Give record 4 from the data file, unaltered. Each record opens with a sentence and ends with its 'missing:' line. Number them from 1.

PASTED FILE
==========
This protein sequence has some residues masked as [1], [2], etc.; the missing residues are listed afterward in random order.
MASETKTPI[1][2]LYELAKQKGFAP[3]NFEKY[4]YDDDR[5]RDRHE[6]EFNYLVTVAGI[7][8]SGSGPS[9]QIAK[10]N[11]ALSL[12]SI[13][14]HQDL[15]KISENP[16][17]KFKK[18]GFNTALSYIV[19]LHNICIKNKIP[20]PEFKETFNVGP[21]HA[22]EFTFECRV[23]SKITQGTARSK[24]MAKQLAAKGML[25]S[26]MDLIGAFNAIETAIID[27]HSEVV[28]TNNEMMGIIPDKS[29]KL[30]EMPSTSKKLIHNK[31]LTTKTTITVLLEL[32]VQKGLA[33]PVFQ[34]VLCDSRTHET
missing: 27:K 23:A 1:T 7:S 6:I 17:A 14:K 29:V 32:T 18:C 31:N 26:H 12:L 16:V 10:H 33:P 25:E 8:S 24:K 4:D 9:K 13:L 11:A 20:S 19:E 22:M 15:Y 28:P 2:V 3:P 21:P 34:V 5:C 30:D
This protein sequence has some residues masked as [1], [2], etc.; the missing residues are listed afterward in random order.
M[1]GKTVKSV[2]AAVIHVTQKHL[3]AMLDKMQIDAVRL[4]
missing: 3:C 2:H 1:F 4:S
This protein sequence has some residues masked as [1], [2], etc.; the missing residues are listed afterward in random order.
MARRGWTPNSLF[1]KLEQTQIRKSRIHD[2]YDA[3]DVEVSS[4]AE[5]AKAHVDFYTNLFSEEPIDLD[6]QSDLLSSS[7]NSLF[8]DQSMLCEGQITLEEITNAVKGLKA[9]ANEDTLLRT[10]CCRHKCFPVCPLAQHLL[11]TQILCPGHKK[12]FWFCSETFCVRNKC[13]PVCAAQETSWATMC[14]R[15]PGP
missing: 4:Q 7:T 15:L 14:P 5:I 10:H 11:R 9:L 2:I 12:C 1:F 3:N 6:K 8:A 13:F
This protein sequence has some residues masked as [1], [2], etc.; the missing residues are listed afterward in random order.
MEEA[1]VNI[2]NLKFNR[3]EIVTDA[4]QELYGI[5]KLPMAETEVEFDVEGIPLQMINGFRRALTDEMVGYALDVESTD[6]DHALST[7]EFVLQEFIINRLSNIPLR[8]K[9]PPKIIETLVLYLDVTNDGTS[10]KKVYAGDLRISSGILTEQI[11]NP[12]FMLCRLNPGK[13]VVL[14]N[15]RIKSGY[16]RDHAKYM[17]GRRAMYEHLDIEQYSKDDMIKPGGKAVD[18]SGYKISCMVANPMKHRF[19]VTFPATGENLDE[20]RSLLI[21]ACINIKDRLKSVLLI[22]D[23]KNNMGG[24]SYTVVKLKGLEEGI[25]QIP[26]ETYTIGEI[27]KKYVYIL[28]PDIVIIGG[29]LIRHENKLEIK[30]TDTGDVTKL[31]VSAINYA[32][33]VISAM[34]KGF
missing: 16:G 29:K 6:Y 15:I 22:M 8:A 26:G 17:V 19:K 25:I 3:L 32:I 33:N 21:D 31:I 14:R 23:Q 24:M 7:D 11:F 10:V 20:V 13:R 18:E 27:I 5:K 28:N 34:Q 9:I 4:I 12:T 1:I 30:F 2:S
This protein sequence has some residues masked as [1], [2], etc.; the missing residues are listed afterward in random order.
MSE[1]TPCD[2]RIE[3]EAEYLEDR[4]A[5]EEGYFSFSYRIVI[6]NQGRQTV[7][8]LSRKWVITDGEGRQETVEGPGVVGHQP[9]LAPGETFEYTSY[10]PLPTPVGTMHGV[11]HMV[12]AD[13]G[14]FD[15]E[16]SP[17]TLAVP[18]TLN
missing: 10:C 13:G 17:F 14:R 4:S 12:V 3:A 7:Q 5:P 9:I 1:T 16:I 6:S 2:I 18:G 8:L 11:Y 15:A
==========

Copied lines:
This protein sequence has some residues masked as [1], [2], etc.; the missing residues are listed afterward in random order.
MEEA[1]VNI[2]NLKFNR[3]EIVTDA[4]QELYGI[5]KLPMAETEVEFDVEGIPLQMINGFRRALTDEMVGYALDVESTD[6]DHALST[7]EFVLQEFIINRLSNIPLR[8]K[9]PPKIIETLVLYLDVTNDGTS[10]KKVYAGDLRISSGILTEQI[11]NP[12]FMLCRLNPGK[13]VVL[14]N[15]RIKSGY[16]RDHAKYM[17]GRRAMYEHLDIEQYSKDDMIKPGGKAVD[18]SGYKISCMVANPMKHRF[19]VTFPATGENLDE[20]RSLLI[21]ACINIKDRLKSVLLI[22]D[23]KNNMGG[24]SYTVVKLKGLEEGI[25]QIP[26]ETYTIGEI[27]KKYVYIL[28]PDIVIIGG[29]LIRHENKLEIK[30]TDTGDVTKL[31]VSAINYA[32][33]VISAM[34]KGF
missing: 16:G 29:K 6:Y 15:I 22:M 8:A 26:G 17:V 19:K 25:I 3:L 32:I 33:N 21:D 31:I 14:R 23:Q 24:M 7:D 11:F 10:V 20:V 13:R 18:E 27:I 5:K 28:N 34:Q 9:I 4:I 12:T 1:I 30:F 2:S